Apple Didn't Kill Best Buy
Feb 2nd 2013 3:00PM
Updated Feb 3rd 2013 2:00PM
Years from now, when fiscal forensics experts begin analyzing the chalked outline of Best Buy's remains, it'll be easy to see fingers pointing at Cupertino.
"Apple did it," the masses will accuse. It was Colonel Cook in the Library with the iPad!
But that's not entirely fair. Apple definitely played a part in the demise of consumer-electronics retailing, but dusting the scene will uncover more than just the tech giant's fingerprints.
In the short term, we have BB&T Capital Markets analyst Anthony Chukumba, who upgraded Best Buy this week, boosting his firm's rating from "hold" to "buy" and introducing a $21 price target -- on the premise that the recent weakness in Apple will be a windfall for Best Buy.
I covered the upgrade earlier, and while I raised my doubts about the call, I didn't mention the biggest reason for Best Buy's grim fate, regardless of what happens to Apple.
The great digital divide
Is Chukumba right that the success of the Apple Store will eat into traditional catch-all superstores? Yes. Is he spot-on in assuming that chunkier margins are to be had for retailers as Android gains market share? Absolutely.
However, none of this means Best Buy will be around in five or 10 years.
Amazon.com may have exposed Best Buy's prices as too high, but it's not even the showrooming trend that will be the cause of death when the fiscal crime lab is through with this one. No, the biggest reason for Best Buy's fading relevance is that media distribution has gone digital.
It's not that Apple Stores are cooler. It's not that Amazon and other online retailers have the infrastructures in place to deliver lower prices than a physical storefront. Folks are just simply consuming video, music, and software directly into their devices, and that means that it will be curtains for Best Buy's CDs, DVDs, video games, books, and software.
Toxic sticker shock
These may be low-ticket items, but they're the reasons folks went to Best Buy more than just once or twice a year. Buy a fridge, and ideally you won't need one for another decade. Your TV or digital camera may not hold off their obsolescence as long, but you should still be good for a few years.
Media, though, lives on a different cycle of repeat purchases. Buy the new Lumineers CD, and you could still go back to Best Buy the following week to pick up Ted on Blu-ray. Buy the new George Sauders book, and you may still find your way back to the store to get Dead Space 3 when the video game hits the market on Tuesday.
Sure, you could. But we're cutting out the retail middleman these days. Zapping physical media into cyberspace is the reason store traffic is on a downward spiral at Best Buy.
It's true that Apple was the kingpin of this revolution. The iPod crushed CD sales, and it's not a coincidence that video game and movie sales began to falter when the iPhone and iPad were introduced. But the trend would continue even if Apple keeled over tomorrow. Android -- and whatever platform rises next -- will simply keep repeat customers away.
Do you really think that there's any turning back now?
You can blow down a house of bricks ...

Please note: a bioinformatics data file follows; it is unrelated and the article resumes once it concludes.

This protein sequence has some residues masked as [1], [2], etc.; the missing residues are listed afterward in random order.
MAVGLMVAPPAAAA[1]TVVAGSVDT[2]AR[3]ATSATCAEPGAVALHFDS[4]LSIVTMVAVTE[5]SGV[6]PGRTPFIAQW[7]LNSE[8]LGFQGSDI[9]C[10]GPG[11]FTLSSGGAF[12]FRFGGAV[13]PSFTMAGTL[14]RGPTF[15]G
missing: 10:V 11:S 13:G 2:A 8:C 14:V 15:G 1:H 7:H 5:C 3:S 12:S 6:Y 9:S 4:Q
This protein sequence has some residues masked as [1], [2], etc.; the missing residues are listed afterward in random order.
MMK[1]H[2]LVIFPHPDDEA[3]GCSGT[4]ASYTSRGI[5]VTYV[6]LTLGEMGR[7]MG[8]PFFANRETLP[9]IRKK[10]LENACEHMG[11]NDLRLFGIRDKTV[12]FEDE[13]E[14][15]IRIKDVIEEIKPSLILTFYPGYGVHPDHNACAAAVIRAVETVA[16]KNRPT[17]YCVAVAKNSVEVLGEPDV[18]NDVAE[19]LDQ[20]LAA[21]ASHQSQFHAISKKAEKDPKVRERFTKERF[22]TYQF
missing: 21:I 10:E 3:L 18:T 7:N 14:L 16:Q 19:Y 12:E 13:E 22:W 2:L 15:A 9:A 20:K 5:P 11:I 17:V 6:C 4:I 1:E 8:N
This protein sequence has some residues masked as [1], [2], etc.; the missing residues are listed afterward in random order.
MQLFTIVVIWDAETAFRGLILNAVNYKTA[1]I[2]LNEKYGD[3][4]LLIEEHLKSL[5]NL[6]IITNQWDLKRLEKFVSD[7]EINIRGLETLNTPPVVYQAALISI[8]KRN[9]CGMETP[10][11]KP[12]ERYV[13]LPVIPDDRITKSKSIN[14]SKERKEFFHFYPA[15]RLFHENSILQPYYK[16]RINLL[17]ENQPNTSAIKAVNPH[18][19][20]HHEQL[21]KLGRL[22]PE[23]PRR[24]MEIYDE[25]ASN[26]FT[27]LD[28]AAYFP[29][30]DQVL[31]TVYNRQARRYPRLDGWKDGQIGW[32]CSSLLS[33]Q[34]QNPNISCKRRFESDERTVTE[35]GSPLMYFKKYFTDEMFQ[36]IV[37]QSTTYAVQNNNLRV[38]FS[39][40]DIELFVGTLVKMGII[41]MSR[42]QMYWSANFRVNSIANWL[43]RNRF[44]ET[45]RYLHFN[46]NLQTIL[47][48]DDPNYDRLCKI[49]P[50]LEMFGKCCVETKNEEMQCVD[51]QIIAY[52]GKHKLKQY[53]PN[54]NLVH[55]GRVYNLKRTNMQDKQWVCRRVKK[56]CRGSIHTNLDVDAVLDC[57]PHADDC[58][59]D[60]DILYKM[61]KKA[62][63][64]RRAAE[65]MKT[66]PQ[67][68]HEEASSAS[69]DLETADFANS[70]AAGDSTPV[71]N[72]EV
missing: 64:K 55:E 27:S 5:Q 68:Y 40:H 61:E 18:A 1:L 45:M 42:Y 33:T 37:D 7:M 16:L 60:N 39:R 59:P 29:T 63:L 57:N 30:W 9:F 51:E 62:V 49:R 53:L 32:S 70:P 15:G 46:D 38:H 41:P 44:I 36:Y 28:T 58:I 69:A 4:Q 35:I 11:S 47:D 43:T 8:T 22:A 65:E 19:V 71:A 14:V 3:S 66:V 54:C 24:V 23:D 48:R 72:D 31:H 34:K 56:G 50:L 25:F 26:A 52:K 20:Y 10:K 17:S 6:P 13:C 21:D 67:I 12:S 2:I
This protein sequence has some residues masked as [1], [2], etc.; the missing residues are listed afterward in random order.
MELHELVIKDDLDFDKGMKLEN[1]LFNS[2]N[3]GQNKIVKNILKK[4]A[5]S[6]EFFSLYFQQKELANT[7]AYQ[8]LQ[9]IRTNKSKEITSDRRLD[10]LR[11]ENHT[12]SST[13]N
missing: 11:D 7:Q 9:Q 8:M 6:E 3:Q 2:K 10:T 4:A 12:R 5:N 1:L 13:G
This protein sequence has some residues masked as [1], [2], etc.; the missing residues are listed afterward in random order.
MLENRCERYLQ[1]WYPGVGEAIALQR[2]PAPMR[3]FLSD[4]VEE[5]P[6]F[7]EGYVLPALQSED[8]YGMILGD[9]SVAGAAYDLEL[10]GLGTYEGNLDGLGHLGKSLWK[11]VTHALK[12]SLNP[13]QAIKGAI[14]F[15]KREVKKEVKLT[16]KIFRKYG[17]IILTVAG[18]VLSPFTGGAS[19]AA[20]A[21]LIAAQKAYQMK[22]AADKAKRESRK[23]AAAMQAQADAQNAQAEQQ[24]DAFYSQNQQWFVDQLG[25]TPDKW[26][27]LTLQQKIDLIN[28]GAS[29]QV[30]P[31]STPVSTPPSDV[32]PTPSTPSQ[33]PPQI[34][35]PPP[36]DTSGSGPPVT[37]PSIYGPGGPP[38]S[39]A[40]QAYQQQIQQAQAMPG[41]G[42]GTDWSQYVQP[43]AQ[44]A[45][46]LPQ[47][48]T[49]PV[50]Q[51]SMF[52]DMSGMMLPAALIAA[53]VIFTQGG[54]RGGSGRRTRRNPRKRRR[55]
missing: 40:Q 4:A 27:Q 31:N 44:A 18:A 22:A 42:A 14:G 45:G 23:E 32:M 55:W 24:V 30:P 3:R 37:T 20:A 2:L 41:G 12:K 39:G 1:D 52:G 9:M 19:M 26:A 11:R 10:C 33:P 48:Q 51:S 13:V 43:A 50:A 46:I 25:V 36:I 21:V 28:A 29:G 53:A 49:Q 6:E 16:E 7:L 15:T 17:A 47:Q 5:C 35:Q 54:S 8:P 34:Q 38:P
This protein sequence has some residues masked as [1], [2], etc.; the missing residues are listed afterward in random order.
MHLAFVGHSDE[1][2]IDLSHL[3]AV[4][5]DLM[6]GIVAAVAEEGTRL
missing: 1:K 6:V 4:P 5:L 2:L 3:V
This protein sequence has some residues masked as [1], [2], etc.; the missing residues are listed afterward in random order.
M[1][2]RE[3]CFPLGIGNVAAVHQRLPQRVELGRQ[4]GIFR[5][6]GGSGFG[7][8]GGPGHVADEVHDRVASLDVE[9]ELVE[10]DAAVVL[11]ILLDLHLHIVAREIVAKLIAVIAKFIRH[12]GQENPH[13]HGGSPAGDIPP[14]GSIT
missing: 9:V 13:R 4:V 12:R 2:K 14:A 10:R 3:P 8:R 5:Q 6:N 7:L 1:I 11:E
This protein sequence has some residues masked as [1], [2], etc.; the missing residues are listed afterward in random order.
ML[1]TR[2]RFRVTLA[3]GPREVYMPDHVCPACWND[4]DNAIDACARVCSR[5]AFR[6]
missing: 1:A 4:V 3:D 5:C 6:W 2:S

Some models may crumble sooner than others.
GameStop has revised its comps guidance lower four times over the past year as the push to digital dries up demand for its games and the supply of the used physical games that it dresses up for resale at chunky margins. Barnes & Noble has already announced that it will follow Blockbuster in closing far more stores in the near future than it would dare to open.
GameStop and Barnes & Noble have digital initiatives in place to try to offset some of the sting of the download revolution, but even if those attempts are enough -- and they won't be -- the physical store model is toast.
Why would Best Buy be any more fortunate? Sure, the company sells the devices that play digital media, but that's pretty much it. The content creators and digital marketplaces take over from there, and the hardware upgrades will largely fall into the arms of the carriers and access providers that make the connections possible.
Apple didn't kill Best Buy, and that's why Best Buy will continue to suffer. Showrooming didn't kill Best Buy, and that's why sales will continue to fall, even now as Amazon is collecting sales taxes in a growing number of states.
Digital killed the physical star.
Respect the crime scene, please.
Another smart digital revolution play
The mobile revolution is still in its infancy, but with so many different companies it can be daunting to know how to profit in the space. Fortunately, The Motley Fool has just released a free report on mobile named "The Next Trillion-Dollar Revolution" that tells you how. Inside the report, we not only describe why this seismic shift will dwarf any other technology revolution seen before it, but we also name the company at the forefront of the trend. Hundreds of thousands have requested access to previous reports, and you can access this new report today by clicking here -- it's free.
The article Apple Didn't Kill Best Buy originally appeared on Fool.com.Longtime Fool contributor Rick Aristotle Munarriz has no position in any stocks mentioned. The Motley Fool recommends Amazon.com and Apple and owns shares of Amazon.com, Apple, and GameStop. Try any of our Foolish newsletter services free for 30 days. We Fools don't all hold the same opinions, but we all believe that considering a diverse range of insights makes us better investors. The Motley Fool has a disclosure policy.
Copyright © 1995 - 2013 The Motley Fool, LLC. All rights reserved. The Motley Fool has a disclosure policy.